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White Knight

The following excerpt from the penultimate chapter of "Spanish Castle to White Night, The Race Around the World," recounts Puma Ocean Racing's miraculous comeback in Leg 8 of the 2008-'09 Volvo Ocean Race.

December 8, 2009
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Mark Chisnell’s “Spanish Castle to White Night, The Race Around the World,” describes the thrills of the 2008-’09 Volvo Ocean Race, including Puma Ocean Racing’s heroic comeback in Leg 8 (above).

Mark Chisnell’s “Spanish Castle to White Night, The Race Around the World,” describes the thrills of the 2008-’09 Volvo Ocean Race, including Puma Ocean Racing’s heroic comeback in Leg 8 (above). Guy Salter/ericsson 4/volvo Ocean Race

Mark Chisnell’s new book, “Spanish Castle to White Night, The Race Around the World,” documents the 2008-’09 Volvo Ocean Race. The following excerpt from the penultimate chapter, White Night, recounts Puma Ocean Racing’s miraculous comeback on the mind-bending leg from Galway, Ireland to Marstrand, Sweden.

PUMA needed a Plan B, and navigator Andrew Cape was the man to deliver.

After 90 minutes of trying to escape to the east of the low’s centre, Cape convinced Ken Read that their best chance was to go out to the west, where they would find a strong northerly wind. They jibed back that way, resigned to more losses, massive separation from the fleet and an upwind slog to Marstrand in 30 knots of cold breeze.

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“[We’re] hoping beyond hope that this new tactic works …” wrote Ken Read.

With second place overall slipping away from them, Andrew Cape was under the cosh as never before. That night, Rick Deppe reported: “A tough night for all on board, cold and bumpy, while knowing that there is a huge deficit to make up creates for a somber mood, the grey sky adding the finishing touch to the misery.” But just after midnight, PUMA began to reverse her losses. Ken Read and his team were now sailing straight at the northern tip of Denmark in a solid 20 knots of northerly breeze, while everyone else was trickling up the Danish coast in an increasingly unreliable southerly wind, negotiating the centre of the low that was moving across their path.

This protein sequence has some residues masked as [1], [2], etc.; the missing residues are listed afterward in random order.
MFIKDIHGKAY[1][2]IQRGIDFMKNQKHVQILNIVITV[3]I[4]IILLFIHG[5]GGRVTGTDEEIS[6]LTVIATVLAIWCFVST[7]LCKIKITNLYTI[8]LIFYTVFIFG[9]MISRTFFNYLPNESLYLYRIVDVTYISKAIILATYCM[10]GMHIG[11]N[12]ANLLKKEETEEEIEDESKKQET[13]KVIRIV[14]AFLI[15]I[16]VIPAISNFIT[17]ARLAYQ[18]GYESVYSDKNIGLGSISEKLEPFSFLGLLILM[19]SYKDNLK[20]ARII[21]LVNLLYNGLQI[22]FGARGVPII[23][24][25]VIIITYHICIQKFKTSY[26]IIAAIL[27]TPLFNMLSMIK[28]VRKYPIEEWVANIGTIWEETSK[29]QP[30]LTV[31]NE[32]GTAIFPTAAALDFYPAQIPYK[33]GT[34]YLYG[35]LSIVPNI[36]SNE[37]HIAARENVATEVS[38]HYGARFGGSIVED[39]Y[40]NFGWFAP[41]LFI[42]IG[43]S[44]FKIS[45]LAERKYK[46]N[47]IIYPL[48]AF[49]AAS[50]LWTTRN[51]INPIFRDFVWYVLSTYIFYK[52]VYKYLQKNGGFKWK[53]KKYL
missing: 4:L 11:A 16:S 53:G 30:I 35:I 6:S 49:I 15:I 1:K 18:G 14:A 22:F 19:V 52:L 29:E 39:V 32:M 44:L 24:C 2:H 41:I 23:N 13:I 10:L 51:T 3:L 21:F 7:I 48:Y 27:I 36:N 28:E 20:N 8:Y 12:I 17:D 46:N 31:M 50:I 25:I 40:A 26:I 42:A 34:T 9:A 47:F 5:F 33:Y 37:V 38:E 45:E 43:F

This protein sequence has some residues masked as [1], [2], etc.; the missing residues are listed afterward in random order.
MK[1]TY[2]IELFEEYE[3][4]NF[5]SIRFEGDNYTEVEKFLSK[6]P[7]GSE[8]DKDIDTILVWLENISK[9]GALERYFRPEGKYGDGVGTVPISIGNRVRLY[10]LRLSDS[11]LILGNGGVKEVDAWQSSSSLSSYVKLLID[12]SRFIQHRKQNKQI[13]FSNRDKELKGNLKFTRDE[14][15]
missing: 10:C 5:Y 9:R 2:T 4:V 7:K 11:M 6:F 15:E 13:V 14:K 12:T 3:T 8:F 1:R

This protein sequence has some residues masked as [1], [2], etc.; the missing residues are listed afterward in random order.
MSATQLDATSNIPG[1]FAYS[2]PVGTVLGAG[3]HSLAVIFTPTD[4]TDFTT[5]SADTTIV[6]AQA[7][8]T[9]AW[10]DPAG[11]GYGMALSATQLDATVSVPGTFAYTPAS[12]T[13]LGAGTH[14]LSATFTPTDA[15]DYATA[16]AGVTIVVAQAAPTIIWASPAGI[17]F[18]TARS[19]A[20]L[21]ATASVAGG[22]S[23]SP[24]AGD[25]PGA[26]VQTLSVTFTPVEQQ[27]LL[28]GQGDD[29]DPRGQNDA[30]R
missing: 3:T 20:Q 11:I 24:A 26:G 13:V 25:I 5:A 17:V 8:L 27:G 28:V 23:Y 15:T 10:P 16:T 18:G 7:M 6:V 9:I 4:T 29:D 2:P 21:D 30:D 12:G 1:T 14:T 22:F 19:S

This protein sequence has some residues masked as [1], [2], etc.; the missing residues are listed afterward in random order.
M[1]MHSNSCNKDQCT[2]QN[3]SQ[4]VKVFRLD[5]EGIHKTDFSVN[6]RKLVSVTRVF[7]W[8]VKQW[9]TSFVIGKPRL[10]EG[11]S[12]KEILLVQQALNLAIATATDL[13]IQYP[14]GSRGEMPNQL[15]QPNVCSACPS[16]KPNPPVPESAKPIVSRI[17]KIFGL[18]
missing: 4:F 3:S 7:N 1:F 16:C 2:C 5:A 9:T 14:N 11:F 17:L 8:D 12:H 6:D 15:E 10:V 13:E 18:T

| The gap between PUMA and the rest closed again as fast as it had opened. Jonathan Swain later recalled Telefonica Blue’s navigator, Tom Addis, coming on deck and starting to read the latest position report, before saying, “Something weird has gone on here …” PUMA’s gains were so big that he couldn’t believe it. He returned below to reanalyse the last four position reports to see if he could identify the problem. But the gains were real, and as Swain put it later, they were “dumbfounded” aboard Telefonica Blue.

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Everything now depended on the exact movement of that capricious low pressure. Initially it went against PUMA, and the leaders of the eastern group, Ericsson 4 and Green Dragon, popped out in front of Ken Read’s team at the northerntip of Denmark. These two leaders turned eastwards to where Marstrand lay across the Skagerrak. But then a rain squall arrived from the northwest. It reached PUMA first, pushing them ahead of Telefonica Blue and the rest of the eastern group. “The guys that do this gig tend towards the non-emotional, but I tell you people are singing to themselves right now…” reported an incredulous Rick Deppe from PUMA as they slipped into third place.

If that wasn’t bad enough for Bekking, Swain, Calafat and the rest, the squall put PUMA within chasing distance of Green Dragon. And the Dragon didn’t have the pace to hold off the challenge as they raced across the Skagerrak to the finish. PUMA passed her to snatch second place behind Ericsson 4, and gain two precious points on Telefonica Blue, who was eventually fourth into Marstrand. If that wasn’t a bad enough day for Team Telefonica, Delta Lloyd then sneaked past Black with some nerveless rock-dodging from navigator Wouter Verbraak. Ericsson 3 never recovered from the earlier error and finished last . . .

The 240-page, hardbound book, loaded with superb images and stories, comes with a 1.5-hour DVD with all race highlights.

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